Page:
After Widener University was hammered 45-7 by Linfield College of Oregon in a NCAA Division III national quarterfinal game Saturday afternoon in nearby Chester, Pride coach Mike Kelly took a shot at the head coach of the Eagles, who had allowed Linfield to prepare at the NFL team's practice facility.
"Make sure you put in the paper that we thank Chip Kelly and I hope the Seahawks do well tomorrow," Mike Kelly said. "He was helping them out. Maybe somebody in Philadelphia ought to buy him a map so he knows where he lives now. But, go Seahawks."
The comments received national attention and sparked swift condemnation and derision from sports fans on social media.
And after the Seahawks defeated the Eagles 24-14 on Sunday at Lincoln Financial Field, Chip Kelly, who led Oregon to the 2011 BCS national championship game, brought the chorus to its culmination, delivering a scathing screed on sportsmanship Monday during an interview on the 94WIP Morning Show.
Here's the full transcript:
"Obviously they lost the game, but I think it was a little misguided," Chip Kelly said.
"Joe Smith, who is the head coach at Linfield College, I know him and they've got an outstanding program. We allow people to use our facility all the time. When Navy played Temple, they practiced here this year. I know the coaches at Navy. They're great people.
"When Billy Zwaan and West Chester were in the playoffs a year ago, when we had some bad weather here, they came over and practiced here. St. Joe's Prep, last year, has used our facility. A lot of people have.
"I know that staff. I know them very well. I went down to see Joe Smith. And I don't think people really realize this, is less than a month ago they had one of their players killed in a random act of violence. He just went to the store and got stabbed by some guy in a senseless thing. You can Google "Joe Smith, letter to his team," and it was a real moving thing.
"I think this sport is about leadership and teaching people the lessons that you can learn in life. There's not a classier guy out there than Joe Smith. I was at his practice for five minutes. I'm not allowed to watch practice. I went down to see him and tell him how much I admired him. I was honored for him to come to our facility.
"And any time we can help a team out, we do. It happens all the time in football. That's why I was kind of surprised. The Seahawks used our field on Saturday at the Linc.
"When I was at New Hampshire, Andy Talley, who's one of the classiest guys out here, we always used his facility at Villanova to practice. If we flew in to Philly and were going to go play at Delaware and wanted to go somewhere quick, we'd go up to Villanova and Andy would let us use his field.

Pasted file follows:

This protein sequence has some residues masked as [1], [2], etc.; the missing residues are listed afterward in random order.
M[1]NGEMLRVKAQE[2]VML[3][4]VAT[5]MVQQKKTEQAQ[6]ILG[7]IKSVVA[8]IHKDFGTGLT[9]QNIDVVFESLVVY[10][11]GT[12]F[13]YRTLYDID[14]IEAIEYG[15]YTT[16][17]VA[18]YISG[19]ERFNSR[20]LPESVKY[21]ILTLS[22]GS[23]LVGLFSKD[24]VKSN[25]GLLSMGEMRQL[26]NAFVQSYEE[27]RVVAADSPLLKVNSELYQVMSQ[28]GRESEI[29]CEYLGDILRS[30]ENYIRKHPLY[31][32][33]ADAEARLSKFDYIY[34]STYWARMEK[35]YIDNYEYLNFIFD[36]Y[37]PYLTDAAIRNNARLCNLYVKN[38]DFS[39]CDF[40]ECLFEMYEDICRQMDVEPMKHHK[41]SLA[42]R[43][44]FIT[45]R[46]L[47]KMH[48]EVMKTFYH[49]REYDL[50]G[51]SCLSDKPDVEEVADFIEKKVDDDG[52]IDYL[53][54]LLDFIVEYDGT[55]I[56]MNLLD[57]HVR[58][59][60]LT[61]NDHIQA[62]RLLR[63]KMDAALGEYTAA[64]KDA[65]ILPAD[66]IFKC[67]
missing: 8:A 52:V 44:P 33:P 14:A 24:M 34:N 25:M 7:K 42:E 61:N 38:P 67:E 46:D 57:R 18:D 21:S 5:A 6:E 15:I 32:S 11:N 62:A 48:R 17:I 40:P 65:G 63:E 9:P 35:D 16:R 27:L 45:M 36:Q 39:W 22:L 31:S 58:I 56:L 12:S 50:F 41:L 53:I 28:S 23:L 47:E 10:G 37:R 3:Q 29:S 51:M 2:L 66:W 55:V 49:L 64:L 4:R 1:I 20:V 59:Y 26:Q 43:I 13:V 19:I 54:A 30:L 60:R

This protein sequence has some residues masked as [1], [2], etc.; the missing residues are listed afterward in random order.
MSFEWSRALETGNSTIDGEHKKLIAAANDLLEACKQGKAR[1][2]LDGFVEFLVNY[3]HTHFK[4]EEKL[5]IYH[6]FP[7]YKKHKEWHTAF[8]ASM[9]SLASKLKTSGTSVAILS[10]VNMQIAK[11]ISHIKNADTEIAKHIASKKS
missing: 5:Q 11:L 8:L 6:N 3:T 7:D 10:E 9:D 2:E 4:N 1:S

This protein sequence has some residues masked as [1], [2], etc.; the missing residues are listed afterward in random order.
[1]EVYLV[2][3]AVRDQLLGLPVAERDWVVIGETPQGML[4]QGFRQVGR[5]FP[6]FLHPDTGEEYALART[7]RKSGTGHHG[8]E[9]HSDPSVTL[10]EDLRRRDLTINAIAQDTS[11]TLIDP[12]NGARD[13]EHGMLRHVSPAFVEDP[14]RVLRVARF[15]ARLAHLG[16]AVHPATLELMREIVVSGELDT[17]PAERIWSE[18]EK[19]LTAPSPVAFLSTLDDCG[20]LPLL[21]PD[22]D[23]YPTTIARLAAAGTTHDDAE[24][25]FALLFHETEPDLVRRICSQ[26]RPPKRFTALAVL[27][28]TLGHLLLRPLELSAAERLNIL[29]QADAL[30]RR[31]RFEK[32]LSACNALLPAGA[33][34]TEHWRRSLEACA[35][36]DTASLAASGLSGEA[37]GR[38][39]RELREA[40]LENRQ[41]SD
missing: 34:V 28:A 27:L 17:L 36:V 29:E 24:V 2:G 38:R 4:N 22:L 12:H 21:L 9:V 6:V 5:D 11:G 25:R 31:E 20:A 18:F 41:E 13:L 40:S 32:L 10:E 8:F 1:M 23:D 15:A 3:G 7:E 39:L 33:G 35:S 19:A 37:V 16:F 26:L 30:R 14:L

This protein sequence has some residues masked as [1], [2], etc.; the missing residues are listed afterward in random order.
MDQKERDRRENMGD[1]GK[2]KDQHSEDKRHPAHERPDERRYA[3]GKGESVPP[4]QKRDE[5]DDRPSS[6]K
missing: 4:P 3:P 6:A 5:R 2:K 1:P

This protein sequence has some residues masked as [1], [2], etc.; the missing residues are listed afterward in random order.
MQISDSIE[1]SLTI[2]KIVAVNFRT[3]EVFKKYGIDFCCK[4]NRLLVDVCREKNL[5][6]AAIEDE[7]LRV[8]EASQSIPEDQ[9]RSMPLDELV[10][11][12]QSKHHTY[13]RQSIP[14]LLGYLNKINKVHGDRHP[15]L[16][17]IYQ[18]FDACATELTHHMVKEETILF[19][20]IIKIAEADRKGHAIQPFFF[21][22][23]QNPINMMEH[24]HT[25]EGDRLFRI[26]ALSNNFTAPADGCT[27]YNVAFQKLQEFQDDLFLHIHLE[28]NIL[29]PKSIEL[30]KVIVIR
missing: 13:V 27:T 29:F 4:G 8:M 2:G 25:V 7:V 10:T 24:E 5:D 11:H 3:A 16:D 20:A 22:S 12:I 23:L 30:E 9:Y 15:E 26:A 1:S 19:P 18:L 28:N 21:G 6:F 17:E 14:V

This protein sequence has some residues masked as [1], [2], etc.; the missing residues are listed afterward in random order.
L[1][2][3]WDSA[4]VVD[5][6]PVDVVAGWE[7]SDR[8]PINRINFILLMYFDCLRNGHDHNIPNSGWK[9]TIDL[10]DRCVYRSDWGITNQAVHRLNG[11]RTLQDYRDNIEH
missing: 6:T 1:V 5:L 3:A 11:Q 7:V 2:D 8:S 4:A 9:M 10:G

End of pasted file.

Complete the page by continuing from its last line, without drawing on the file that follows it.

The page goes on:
"I was. . . I don't understand it. I think that's what this deal is all about. I think when you get involved in this game, there are so many lessons you can learn. One of them is respect. And respect for your opponents is a big deal for us.
"When you can help someone out - you can compete your tail off and play as hard as you can against them, and you want to beat them as hard as you can, but then after the game you're going to shake their hand and respect them for what they did. And if I had the chance to help somebody out again that's going to come into town to practice, and they need somewhere to practice, then they can always use our facility. I think that's one thing I like about this organization. That's what we're all about.
"We're going to compete. The Dallas Cowboys need to practice the day before our game, they can come over and practice the day before our game, and then we're going to go out and compete like sons of guns with them on Sunday. That's what this deal is all about. That's why I love the game."
"That's the way we feel," Kelly said. "I know you [Cataldi] have a hate for them [Dallas], but we don't have a hate for anybody. I think that's what sports are all about. You ask anybody that played this game. When it's over and you know that guy gave you his best shot and you gave your best shot, that's a pretty good feeling. Sometimes you end up on the wrong end of it. Sometimes you end up on the right end of it. But that's what sports and that's what competition, and that's what makes what we get an opportunity to do each week great."
Widener had been 12-0 for the third time in school history and was 7-0 all-time in NCAA playoff games at its Quick Stadium home, prior to Saturday.
Mike Kelly, in his first season at the Chester school, has more than 30 years of coaching experience, including in the NFL. He was a scout and offensive assistant coach for the Eagles from 2001 to '02, served on the Redskins staff from 2003 to '05, and was with the Giants in 2010.
He responded on Twitter to a Sports Illustrated headline Saturday night:
"@SE_Wire @SINow we got beat by a better team today. Nobody is blaming Chip. . .have some fun"
He tweeted again shortly before the Eagles and Seahawks kicked off Sunday:
"I understand Chip Kelly's gesture to help a fellow coach from a former area. I have friends w/eagles & wish the best."
The post also included a photo of a bookcase littered with mementos and accolades.
On the wall is a framed picture of Mike Kelly with Donovan McNabb.
Below it sits a personalized Eagles football, commemorating the team's 2002 NFC East championship.
Below that, the "Make a Difference Award" he received in 2007 from Drexel, where he spent three years teaching sports management, according to his LinkedIn profile, educating students on a host of listed topics, including principles of coaching and leadership in sport and society.
Mike Kelly has since tweeted a response to Chip Kelly's story.